Monday, June 11, 2012

The Durham Ox

Originally known as the Ketton Ox when first exhibited in 1799, the Durham Ox was famed for his massive size of nearly 3,800 lbs.
 Bred by Charles Colling of Ketton Hall, Brafferton near Darlington in NE England the Durham the Ox was born in 1796 and sold in 1801 to John Day who renamed it the Durham Ox.  

The Ox was transported round England in a specially built carriage pulled by 4 horses and displayed at agricultural shows and the like, with Day charging admission to see the beast. Charles Colling and his brother Robert of nearby Barmpton developed the shorthorn breed of cattle using the selective breeding techiniques pioneered by Robert Bakewell. The Ox was an early example of that breed, but after dislocating its hip in 1807 it was slaughtered. It was painted by John Boultbee in 1802 with John Day at its head.   This painting was engraved and over 2000 of the engravings were sold. This became the source print for the main Durham Ox view (depicted on transferware), although the other source prints have not been identified. 

"Durham Ox With John Day" by an unknown maker is found on a Circa 1820,  21 inch by 17 inch platter.  It was copied from an engraving  by T. Whessell after a painting by T. Boultbec.   The Durham Ox is found only on this platter and the 10" plate and soup plate.  

The rest of the series  portrays rural scenes with cows and cowmen comprising 9 scenes total.   The pieces are all unmarked.

10" plate

Unusual trefoil dish and quatrefoil dish from the series.

Pickle Dish

The Durham Ox pieces all command steep prices ranging from about $700-$7000.   So yes, it's safe to assume that I don't have any of them in my collection. =) 

Joining:  Blue Monday
Show it Off Monday


  1. Hi Nancy, oh my gosh you know I love the 2 small plates. The platter is gorgous!! Safe to say none of it will be in my collection either..thanks for the information, love reading about the history behind plates and platters. hugs ~lynne~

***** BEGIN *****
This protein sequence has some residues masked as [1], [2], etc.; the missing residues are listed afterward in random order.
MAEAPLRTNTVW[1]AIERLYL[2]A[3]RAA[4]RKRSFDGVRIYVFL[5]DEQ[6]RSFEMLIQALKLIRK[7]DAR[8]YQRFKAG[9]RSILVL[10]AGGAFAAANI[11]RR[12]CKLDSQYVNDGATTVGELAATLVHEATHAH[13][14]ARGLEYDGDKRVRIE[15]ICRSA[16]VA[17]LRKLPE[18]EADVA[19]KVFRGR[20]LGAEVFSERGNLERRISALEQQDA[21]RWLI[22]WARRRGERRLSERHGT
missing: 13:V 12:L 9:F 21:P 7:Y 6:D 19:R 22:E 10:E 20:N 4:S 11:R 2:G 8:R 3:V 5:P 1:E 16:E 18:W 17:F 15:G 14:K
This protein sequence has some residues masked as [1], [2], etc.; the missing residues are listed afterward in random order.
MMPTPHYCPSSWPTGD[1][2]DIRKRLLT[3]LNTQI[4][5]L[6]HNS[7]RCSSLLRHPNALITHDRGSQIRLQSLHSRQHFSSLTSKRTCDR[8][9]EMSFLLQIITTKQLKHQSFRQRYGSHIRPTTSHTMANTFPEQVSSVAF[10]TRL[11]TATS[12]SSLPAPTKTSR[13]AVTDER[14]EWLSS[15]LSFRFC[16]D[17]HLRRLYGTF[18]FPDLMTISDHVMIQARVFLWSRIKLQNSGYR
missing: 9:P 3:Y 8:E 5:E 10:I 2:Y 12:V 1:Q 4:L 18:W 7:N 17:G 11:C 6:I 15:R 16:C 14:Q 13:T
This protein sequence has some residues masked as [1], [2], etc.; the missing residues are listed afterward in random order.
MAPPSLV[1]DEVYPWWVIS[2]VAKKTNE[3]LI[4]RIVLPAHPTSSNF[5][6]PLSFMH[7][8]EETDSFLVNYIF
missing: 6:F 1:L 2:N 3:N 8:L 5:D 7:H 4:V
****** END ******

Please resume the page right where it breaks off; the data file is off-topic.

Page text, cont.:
2. I just love reading your blog! The way you share your knowledge are so interesting. My family is teasing me for my hugh interest in english pottery, but you are way beyond me *S* . Thanks for giving me the pleasure of reading your blog and enjoying your pictures! - best regards Liv

  3. What a great informative and interesting blue Monday post.

  4. I like the history behind the blue Durham Ox. I haven't any either.

    Happy Blue Monday,Nancy! Be sure to check out my Kindle Fire giveaway.

  5. I find out so much when I visit here. Guess I won't have any of those pieces at those prices, either- xo Diana

  6. As I was reading, I thought, Oh, I like those, I'll have to watch for them, then I saw how much they cost, and thought, Oh well! (: I love the country look about them though, thanks for sharing--

  7. Thank you for sharing these stunning pieces! I couldn't help but think about reading John Bunyon in Jr.High School, starring Babe the Blue Ox!

  8. I love the leaf dish!

    Visiting from Blue Monday. Here is my BLUE post. Have a nice week ahead.

  9. Oh, so expensive. I like that pickle dish..

    Visiting for Blue Monday- hope you can stop by:)

  10. The story about the pattern is really interesting. Isn't it a shame that the pieces are so expensive? Oh well, at least since I don't have any pieces,I won't have to worry about breaking them..:)

  11. Fascinating history...gorgeous it part of your collection?

  12. beautiful but pricey. Love the history.My favorite is the pickle dish. Such a pretty blue.

  13. Nancy, you've given us another very informative and interesting post. I always learn something new from you. Loved reading about the history of the Durham Ox and seeing these gorgeous examples At those prices, I don't there are many in private collections. ;-)

  14. Beautiful english pottery.
    I greet the Polish Viola.

  15. Yes beautiful English pottery.
    I have a question for you. Maybe you can help.
    I just picked up a wedgwood plate , blue and white. The design on the front
    is "The Black Bull" Haworth. Can you tell me anything about this? Thanks

  16. What a beautiful color! And your entry is so informative, as always, Nancy. I love to learn about the different patterns and their history!

  17. i have a pitcher and bowl which stands quite tall it has ox on it, 2 ladies and one is actually sat on an ox they are under a big tree and there are a few sheep too, also on the bowl there is a small horse scene and a maid milking a cow, they are both unmarked i would like to send some photos if i could please thankyou kind regards lisa


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